Landlords attracted by lower fees may not ask what protection an agent can provide.’
“My office dealt with 7,641 letting enquiries during 2011, a 26 per cent increase on 2010,” he reports. “Slightly more than 25 per cent of these complaint enquiries concerned letting agents who were not registered with TPO and I am concerned that, for those consumers, they may have little alternative but to undertake potentially costly legal action to pursue their complaint, a daunting prospect in the current financial climate.”
Christopher acknowledges that it is not current Government policy to consider regulation of letting agents but his report highlights several areas where simple changes could be made to provide greater protection for consumers and, in doing so, support those letting agents who are already providing a service in accordance with agreed industry standards.
Getting the message across can only be achieved if industry bodies pull together.’
“Consumer awareness is the key,” he added. “Knowledgeable landlords already check if an agent has a separate account for client money and has signed up to a redress scheme, before allowing them to market their property”.
“However, landlords who are new to lettings, for example, will no doubt be attracted by lower fees and may not enquire what protection the agent can provide both them and their tenants should problems later occur. Agents who protect client money and follow the TPO Code of Practice can give landlords this
reassurance. If all landlords ensured that their agent had these credentials, I firmly believe that tenants and landlords would see the benefits of using agents who adhere to important standards of business and stories concerning ‘rogue agents’, with which we are all familiar, would dramatically reduce.”
To achieve this level of consumer awareness, the Ombudsman is proposing the formation of an industry council to develop and promote overall standards within the lettings sector. The council would also seek to ensure that consumers understand why they should avoid letting agents who refuse to follow a set of industry standards, such as the TPO Code of Practice, and who do not seek out membership of recognised industry bodies such as ARLA, NALS, or RICS.
“Getting that message across can only be achieved by such bodies pulling together, and bringing in a consumer stakeholder contribution, so that it is made obvious to consumers which firms remain in the minority, intent on operating outside of industry approved standards,” says Chris, who also points to a potentially quicker way of achieving this objective.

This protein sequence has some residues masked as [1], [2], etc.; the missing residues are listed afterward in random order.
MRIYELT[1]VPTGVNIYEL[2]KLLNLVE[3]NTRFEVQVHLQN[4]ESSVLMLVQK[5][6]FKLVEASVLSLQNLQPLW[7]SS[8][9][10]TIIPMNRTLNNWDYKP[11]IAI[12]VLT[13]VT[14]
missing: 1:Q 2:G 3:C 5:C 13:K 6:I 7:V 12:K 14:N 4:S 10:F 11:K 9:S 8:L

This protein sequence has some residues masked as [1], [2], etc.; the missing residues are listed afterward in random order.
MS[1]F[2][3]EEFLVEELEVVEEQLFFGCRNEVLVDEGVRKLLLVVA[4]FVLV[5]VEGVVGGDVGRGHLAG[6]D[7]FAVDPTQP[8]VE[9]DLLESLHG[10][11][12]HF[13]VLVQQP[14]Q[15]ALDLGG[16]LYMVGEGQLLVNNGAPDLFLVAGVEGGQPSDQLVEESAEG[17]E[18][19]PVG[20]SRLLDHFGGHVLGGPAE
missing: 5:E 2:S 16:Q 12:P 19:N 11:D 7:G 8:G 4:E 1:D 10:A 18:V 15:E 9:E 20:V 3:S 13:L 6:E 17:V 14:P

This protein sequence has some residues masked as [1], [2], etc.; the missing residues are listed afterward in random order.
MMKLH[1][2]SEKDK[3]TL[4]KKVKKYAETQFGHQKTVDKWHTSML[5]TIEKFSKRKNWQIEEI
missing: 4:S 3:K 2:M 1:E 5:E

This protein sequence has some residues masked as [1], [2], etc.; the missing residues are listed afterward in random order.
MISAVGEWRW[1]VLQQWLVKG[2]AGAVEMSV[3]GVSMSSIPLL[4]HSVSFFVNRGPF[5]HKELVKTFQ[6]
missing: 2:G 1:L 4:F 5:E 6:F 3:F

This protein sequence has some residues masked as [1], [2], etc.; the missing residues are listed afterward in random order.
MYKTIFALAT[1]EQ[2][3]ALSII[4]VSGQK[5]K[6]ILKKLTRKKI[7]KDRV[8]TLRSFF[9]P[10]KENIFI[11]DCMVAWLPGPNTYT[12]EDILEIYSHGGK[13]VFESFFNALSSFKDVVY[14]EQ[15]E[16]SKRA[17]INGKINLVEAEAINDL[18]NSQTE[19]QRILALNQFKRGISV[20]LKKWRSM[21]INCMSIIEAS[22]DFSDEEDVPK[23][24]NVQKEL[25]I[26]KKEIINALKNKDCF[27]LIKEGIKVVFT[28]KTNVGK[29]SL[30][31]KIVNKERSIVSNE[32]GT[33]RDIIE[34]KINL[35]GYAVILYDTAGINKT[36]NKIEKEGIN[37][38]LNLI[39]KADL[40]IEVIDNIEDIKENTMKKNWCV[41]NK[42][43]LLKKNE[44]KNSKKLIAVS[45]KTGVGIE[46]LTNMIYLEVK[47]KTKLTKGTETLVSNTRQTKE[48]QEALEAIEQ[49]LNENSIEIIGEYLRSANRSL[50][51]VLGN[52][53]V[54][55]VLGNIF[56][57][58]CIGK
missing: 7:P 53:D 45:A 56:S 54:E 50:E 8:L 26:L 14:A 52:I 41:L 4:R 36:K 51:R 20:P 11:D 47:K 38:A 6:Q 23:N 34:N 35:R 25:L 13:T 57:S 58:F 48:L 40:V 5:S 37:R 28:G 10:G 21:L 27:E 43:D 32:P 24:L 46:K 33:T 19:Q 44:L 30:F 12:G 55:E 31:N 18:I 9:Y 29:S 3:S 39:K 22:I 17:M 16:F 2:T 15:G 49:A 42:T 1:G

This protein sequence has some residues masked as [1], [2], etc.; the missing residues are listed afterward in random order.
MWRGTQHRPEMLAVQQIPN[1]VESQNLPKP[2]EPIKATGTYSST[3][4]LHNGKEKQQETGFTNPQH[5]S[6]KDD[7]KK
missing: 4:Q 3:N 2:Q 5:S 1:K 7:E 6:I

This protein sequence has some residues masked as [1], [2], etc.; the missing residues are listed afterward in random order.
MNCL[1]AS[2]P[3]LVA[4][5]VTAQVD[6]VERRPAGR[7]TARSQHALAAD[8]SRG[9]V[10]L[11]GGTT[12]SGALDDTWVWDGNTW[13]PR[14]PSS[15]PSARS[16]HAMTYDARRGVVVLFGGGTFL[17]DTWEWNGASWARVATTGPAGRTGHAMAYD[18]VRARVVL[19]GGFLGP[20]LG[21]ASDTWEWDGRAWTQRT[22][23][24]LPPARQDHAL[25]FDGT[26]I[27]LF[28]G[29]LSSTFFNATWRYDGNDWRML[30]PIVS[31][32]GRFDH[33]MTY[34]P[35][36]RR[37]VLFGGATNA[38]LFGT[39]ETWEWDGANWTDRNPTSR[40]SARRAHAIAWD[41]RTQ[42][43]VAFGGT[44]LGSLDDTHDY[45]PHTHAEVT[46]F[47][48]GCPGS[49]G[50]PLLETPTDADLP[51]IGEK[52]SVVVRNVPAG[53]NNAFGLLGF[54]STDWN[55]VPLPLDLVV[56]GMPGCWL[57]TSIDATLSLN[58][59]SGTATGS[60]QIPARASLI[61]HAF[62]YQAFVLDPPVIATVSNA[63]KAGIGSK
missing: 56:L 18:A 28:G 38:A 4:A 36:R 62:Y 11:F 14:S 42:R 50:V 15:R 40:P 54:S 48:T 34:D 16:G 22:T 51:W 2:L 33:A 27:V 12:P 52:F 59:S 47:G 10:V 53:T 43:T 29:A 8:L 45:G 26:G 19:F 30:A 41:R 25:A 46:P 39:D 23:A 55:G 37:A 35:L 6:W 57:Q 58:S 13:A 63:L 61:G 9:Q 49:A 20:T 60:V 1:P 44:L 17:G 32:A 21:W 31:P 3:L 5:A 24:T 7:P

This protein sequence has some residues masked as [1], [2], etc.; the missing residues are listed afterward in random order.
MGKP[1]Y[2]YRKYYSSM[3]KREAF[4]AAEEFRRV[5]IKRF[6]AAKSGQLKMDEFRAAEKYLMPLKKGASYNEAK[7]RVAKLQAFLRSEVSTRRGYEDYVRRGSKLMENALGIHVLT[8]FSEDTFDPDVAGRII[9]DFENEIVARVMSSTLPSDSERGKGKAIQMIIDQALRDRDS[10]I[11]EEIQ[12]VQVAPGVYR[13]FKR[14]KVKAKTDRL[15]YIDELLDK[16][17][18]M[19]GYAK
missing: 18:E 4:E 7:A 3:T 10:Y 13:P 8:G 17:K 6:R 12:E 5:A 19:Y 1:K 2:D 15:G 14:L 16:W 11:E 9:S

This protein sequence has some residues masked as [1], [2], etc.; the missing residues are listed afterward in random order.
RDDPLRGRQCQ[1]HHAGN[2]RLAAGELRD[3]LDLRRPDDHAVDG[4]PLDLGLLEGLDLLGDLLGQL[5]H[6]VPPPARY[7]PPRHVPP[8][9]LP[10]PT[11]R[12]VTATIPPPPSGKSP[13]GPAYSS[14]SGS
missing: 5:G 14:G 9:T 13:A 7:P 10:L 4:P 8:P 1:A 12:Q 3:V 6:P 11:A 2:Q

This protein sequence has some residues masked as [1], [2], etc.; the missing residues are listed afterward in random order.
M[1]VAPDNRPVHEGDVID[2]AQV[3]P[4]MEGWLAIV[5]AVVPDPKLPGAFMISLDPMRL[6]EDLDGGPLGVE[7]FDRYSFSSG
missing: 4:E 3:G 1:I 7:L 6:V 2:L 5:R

“The Consumers, Estate Agents and Redress Act 2007 (CEARA) required all sales agents to register with a redress scheme. Since then, my office has seen a year upon year improvement in standards relating to sales agents. If letting agents were compelled by law to register with a redress scheme, I believe that standards across the lettings industry would improve in a similar way.”
The law governing estate agents is more than 30 years old and at the time it was enacted, it did not take into account the lettings sector. In the Ombudsman’s view, that law could be easily redefined to embrace all forms of tenancy. “The consequences of redefining just one phrase “interest in land” would mean that the obligations of CEARA would become applicable to every agent operating a lettings business, forcing them to join an approved redress scheme and, of course, obliging them to act in accordance with a Code of Practice.”
TPO’s 2011 Annual Report can be downloaded from: http://www.tpos.co.uk/annual_reports
In response to the Property Ombudsman’s report, Ian Potter, Operations Manager at ARLA, said, “As an organisation that strives to achieve the best possible standards within the private rented sector, we are disappointed to see a rise in lettings complaints over the past year. It was however interesting to note that only 10% of those merited adjudication by the Ombudsman, and it should also be noted that there were almost 900 new lettings members despite some consolidation in the industry.
“That said, it comes as very little surprise given there is no national regulation in place to stop rogue agents setting up shop and taking advantage of what is a fragile market – 26% of complaints were against agents who did not belong to an Ombudsman Scheme. “We have long called for increased regulation in the sector and as such, we are not unsupportive of the concept of a council to help promote consumer understanding of the importance of using professional agents like ARLA licensed members. Ultimately, it is likely to require primary legislation to achieve full control of the sector and it will be interesting to see how the proposals in Wales and London progress.
“We also encourage prospective tenants to ensure the agent they enter into agreement with is a member of The Property Ombudsman Scheme, which provides an additional layer of protection.”
At 31 December 2011, more than 20,000 offices were registered with TPO. This figure includes 11,500 sales offices and 8,700 lettings offices.
TPO estimates that these figures represented 93 per cent of sales agents and 64 per cent of lettings agentsoperating within the UK.